The closed data systems for climate conditions and water information in the word compromise the government’s ability to make informed decisions. The government is not able to plan, as it cannot access detailed data. For this reason, the climatic conditions such as floods, landslides, and earthquakes cannot be avoided. Data sharing helps in the planning, management, and execution of ideas that assist in making the world a safe place for all. Therefore, keeping the data as private entity hinders the planning and improvement of situations affecting the nations. The Asia Foundation published a report meant for enhancing the access and sharing of data or information on the rivers that cut along the boundaries. The report calls for the access of information on the rivers passing through Bangladesh, Nepal, and India.

Government Intervention to Solve the Water Problem

The governments of the Asian nations have tried to put up measures to curb the situation, but the problem is not yet in control. Some of the measure that the governments have tried to do is to find an alternative measure to provide water. The alternative measures include digging of boreholes. The process costs the government a lot of money, and thus only a few wells are available. Another method used to enhance water security is educating the citizens on the water conservation measures. Conservation techniques include recycling of water. Water can be used in performing two or more purposes. By conserving the water, people can utilize the available water in a better way, and it will last for a long time.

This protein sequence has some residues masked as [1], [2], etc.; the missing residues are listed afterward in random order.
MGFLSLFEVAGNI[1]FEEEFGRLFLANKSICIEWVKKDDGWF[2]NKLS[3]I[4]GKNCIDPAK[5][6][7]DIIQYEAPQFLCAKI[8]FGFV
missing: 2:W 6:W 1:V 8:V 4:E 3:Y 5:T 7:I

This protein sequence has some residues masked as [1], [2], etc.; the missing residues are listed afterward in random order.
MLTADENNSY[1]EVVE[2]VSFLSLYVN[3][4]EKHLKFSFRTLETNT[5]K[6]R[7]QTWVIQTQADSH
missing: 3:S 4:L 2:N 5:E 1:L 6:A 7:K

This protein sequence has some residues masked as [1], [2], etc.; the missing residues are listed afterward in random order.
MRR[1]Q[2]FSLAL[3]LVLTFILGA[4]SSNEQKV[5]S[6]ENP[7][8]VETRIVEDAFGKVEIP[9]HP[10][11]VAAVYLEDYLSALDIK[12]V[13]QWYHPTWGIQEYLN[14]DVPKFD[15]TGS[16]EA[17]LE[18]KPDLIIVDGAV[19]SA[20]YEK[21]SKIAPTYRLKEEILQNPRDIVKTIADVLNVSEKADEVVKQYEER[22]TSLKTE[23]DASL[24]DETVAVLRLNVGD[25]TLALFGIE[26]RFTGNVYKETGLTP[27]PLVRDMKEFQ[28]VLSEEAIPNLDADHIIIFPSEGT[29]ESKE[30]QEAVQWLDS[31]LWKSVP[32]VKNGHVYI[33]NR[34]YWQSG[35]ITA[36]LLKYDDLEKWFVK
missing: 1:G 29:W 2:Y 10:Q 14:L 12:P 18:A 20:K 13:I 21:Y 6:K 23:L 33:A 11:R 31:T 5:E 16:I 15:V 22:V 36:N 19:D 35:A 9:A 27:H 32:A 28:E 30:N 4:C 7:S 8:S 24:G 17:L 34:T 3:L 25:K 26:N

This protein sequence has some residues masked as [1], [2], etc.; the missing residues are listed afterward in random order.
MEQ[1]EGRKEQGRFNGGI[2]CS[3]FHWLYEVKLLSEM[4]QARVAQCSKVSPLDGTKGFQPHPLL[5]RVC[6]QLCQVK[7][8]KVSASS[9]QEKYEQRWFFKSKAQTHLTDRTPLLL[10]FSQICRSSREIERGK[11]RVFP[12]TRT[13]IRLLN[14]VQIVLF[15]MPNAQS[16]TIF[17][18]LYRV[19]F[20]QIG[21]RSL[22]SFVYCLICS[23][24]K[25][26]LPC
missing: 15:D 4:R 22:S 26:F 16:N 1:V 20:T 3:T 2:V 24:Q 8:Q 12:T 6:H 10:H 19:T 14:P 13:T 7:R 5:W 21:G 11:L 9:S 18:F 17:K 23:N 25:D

Water collection and storage is another approach applied by the government to solve the problem of water shortage. Collecting and storing water is important as it promotes water security. Everyone should have water-storing tanks or well covered underground storage to collect and store the rainwater. The process enhances the collection of water during the rainy season and using it during the dry spell. However, most of the Asian nation experiences low rainfall, and so there is little to store.